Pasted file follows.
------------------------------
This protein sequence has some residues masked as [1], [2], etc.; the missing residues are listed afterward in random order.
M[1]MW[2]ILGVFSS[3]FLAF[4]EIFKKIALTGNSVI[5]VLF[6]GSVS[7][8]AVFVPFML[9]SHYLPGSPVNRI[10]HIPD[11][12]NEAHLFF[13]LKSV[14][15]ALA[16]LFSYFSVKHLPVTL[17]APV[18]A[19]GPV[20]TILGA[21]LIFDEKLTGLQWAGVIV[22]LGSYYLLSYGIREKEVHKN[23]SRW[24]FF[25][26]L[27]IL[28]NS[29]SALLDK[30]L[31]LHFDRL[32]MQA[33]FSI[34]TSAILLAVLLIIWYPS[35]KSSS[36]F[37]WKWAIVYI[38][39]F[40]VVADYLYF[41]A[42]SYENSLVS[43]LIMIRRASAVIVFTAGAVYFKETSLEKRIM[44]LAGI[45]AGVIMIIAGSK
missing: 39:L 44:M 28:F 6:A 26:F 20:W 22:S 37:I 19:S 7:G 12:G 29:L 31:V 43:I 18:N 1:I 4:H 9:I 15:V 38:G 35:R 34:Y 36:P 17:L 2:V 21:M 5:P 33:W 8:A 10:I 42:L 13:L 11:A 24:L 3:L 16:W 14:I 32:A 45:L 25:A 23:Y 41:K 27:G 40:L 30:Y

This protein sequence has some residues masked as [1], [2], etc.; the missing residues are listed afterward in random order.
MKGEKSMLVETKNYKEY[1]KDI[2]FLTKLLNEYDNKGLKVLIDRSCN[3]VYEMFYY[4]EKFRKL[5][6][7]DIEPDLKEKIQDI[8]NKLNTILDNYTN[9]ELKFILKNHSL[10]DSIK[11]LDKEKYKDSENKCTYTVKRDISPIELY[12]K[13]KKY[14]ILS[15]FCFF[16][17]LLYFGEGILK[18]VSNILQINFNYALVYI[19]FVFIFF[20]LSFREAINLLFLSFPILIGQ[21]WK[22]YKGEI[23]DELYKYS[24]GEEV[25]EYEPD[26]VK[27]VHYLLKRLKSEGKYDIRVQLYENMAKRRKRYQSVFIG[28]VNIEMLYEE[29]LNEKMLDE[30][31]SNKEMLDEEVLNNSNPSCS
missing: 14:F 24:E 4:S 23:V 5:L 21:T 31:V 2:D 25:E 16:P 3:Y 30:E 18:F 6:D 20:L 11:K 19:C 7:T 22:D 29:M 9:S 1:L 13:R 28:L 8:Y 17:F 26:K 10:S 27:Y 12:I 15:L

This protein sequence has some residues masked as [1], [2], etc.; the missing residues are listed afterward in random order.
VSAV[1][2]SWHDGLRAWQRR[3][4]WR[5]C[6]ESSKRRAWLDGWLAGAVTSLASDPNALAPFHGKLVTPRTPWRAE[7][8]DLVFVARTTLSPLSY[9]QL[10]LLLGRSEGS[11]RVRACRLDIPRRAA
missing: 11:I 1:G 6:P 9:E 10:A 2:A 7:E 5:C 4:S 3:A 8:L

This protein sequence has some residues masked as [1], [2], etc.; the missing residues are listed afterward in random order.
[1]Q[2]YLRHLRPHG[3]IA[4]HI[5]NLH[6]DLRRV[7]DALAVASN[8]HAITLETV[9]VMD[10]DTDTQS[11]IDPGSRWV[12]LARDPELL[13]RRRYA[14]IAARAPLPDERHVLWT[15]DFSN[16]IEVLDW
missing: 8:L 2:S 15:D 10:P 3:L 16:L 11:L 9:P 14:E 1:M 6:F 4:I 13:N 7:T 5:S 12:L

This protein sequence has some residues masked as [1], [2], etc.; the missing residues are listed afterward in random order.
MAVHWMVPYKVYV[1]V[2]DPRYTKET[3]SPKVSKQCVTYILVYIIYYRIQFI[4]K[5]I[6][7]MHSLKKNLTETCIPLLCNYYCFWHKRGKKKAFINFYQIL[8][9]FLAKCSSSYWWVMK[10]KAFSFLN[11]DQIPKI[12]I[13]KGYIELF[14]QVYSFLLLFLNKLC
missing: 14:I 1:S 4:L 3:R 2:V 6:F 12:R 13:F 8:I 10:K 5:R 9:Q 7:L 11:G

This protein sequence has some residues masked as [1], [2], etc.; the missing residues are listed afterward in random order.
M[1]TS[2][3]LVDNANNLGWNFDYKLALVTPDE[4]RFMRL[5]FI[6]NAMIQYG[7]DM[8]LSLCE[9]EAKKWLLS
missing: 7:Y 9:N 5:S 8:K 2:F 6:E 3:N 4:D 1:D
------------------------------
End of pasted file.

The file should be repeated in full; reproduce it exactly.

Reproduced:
This protein sequence has some residues masked as [1], [2], etc.; the missing residues are listed afterward in random order.
M[1]MW[2]ILGVFSS[3]FLAF[4]EIFKKIALTGNSVI[5]VLF[6]GSVS[7][8]AVFVPFML[9]SHYLPGSPVNRI[10]HIPD[11][12]NEAHLFF[13]LKSV[14][15]ALA[16]LFSYFSVKHLPVTL[17]APV[18]A[19]GPV[20]TILGA[21]LIFDEKLTGLQWAGVIV[22]LGSYYLLSYGIREKEVHKN[23]SRW[24]FF[25][26]L[27]IL[28]NS[29]SALLDK[30]L[31]LHFDRL[32]MQA[33]FSI[34]TSAILLAVLLIIWYPS[35]KSSS[36]F[37]WKWAIVYI[38][39]F[40]VVADYLYF[41]A[42]SYENSLVS[43]LIMIRRASAVIVFTAGAVYFKETSLEKRIM[44]LAGI[45]AGVIMIIAGSK
missing: 39:L 44:M 28:F 6:A 26:F 20:W 22:S 37:I 19:S 7:G 12:G 29:L 31:V 43:I 18:N 1:I 4:H 9:I 15:V 38:G 35:R 34:Y 36:P 17:L 2:V 21:M 5:P 33:W 8:A 10:I 42:L 13:L 11:A 24:L 3:L 16:W 14:I 32:A 45:L 25:A 23:Y 41:K 27:G 40:L 30:Y

This protein sequence has some residues masked as [1], [2], etc.; the missing residues are listed afterward in random order.
MKGEKSMLVETKNYKEY[1]KDI[2]FLTKLLNEYDNKGLKVLIDRSCN[3]VYEMFYY[4]EKFRKL[5][6][7]DIEPDLKEKIQDI[8]NKLNTILDNYTN[9]ELKFILKNHSL[10]DSIK[11]LDKEKYKDSENKCTYTVKRDISPIELY[12]K[13]KKY[14]ILS[15]FCFF[16][17]LLYFGEGILK[18]VSNILQINFNYALVYI[19]FVFIFF[20]LSFREAINLLFLSFPILIGQ[21]WK[22]YKGEI[23]DELYKYS[24]GEEV[25]EYEPD[26]VK[27]VHYLLKRLKSEGKYDIRVQLYENMAKRRKRYQSVFIG[28]VNIEMLYEE[29]LNEKMLDE[30][31]SNKEMLDEEVLNNSNPSCS
missing: 14:F 24:E 4:S 23:V 5:L 21:T 31:V 2:D 25:E 16:P 3:Y 30:E 18:F 6:D 20:L 11:K 19:C 7:T 22:D 29:M 9:S 1:L 13:R 28:L 8:Y 17:F 26:K 10:S 27:Y 12:I 15:L

This protein sequence has some residues masked as [1], [2], etc.; the missing residues are listed afterward in random order.
VSAV[1][2]SWHDGLRAWQRR[3][4]WR[5]C[6]ESSKRRAWLDGWLAGAVTSLASDPNALAPFHGKLVTPRTPWRAE[7][8]DLVFVARTTLSPLSY[9]QL[10]LLLGRSEGS[11]RVRACRLDIPRRAA
missing: 11:I 1:G 6:P 9:E 10:A 2:A 7:E 5:C 4:S 3:A 8:L

This protein sequence has some residues masked as [1], [2], etc.; the missing residues are listed afterward in random order.
[1]Q[2]YLRHLRPHG[3]IA[4]HI[5]NLH[6]DLRRV[7]DALAVASN[8]HAITLETV[9]VMD[10]DTDTQS[11]IDPGSRWV[12]LARDPELL[13]RRRYA[14]IAARAPLPDERHVLWT[15]DFSN[16]IEVLDW
missing: 8:L 2:S 15:D 10:P 3:L 16:L 11:L 9:P 14:E 1:M 6:F 4:I 13:N 7:T 5:S 12:L

This protein sequence has some residues masked as [1], [2], etc.; the missing residues are listed afterward in random order.
MAVHWMVPYKVYV[1]V[2]DPRYTKET[3]SPKVSKQCVTYILVYIIYYRIQFI[4]K[5]I[6][7]MHSLKKNLTETCIPLLCNYYCFWHKRGKKKAFINFYQIL[8][9]FLAKCSSSYWWVMK[10]KAFSFLN[11]DQIPKI[12]I[13]KGYIELF[14]QVYSFLLLFLNKLC
missing: 14:I 1:S 4:L 3:R 2:V 6:F 12:R 13:F 8:I 10:K 5:R 9:Q 7:L 11:G

This protein sequence has some residues masked as [1], [2], etc.; the missing residues are listed afterward in random order.
M[1]TS[2][3]LVDNANNLGWNFDYKLALVTPDE[4]RFMRL[5]FI[6]NAMIQYG[7]DM[8]LSLCE[9]EAKKWLLS
missing: 7:Y 9:N 5:S 8:K 2:F 6:E 3:N 4:D 1:D